Agriculture is the big culprit, taking 80% of the state's water
Nonsense. In the first place, half the state's ground water flows to the sea and is never tapped for various reasons (e.g., recreational and environmental). Agriculture does take 80% of what's left, which means it only uses 40% of the state's water. You have to treat the recreational and environmental uses of water as part of the overall issue. They reflect choices by the state's population, just as having a green lawn does. The environment won't collapse if the delta smelt gets trapped in irrigation pumps, preserving it instead is a choice made by others.
While this has been the worst drought on record, in the past agriculture and the state's urban areas have always managed to get by during previous droughts. What's seldom mentioned, for example, is that California's population has grown since the last major drought, and there have been more mandated environmental diversions. But of course, nobody ever considers these as part of the problem.
If you want food, it takes plenty of land, plenty of sunshine, and plenty of water. It happens that California has some of the best land and sunshine in the world for growing crops. Water was always an issue. But to say that agriculture "wastes" water is nonsense. Even when it's subsidized, it's still a major cost to any Californian farmer. There have always been incentives to reduce its use. I grew up on a California farm from the '60s to the '80s, and saw the advent of drip irrigation, sophisticated monitoring, and other advances. The state even metered the wells in our area in the '80s and eventually started charging for water.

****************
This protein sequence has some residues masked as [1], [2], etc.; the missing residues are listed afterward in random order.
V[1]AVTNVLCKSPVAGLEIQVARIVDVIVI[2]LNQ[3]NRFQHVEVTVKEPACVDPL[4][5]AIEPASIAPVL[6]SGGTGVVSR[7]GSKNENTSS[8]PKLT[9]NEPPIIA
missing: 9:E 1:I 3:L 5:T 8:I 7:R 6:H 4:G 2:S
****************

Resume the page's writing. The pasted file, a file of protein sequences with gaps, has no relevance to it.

It's easy for people who have never been on a farm to point fingers. But how many of them run the faucets while they shave or brush their teeth, never turn off the shower while they soap up, and over-water their lawns? This is just the tyranny of the majority over a minority -- one which provides a product essential to life.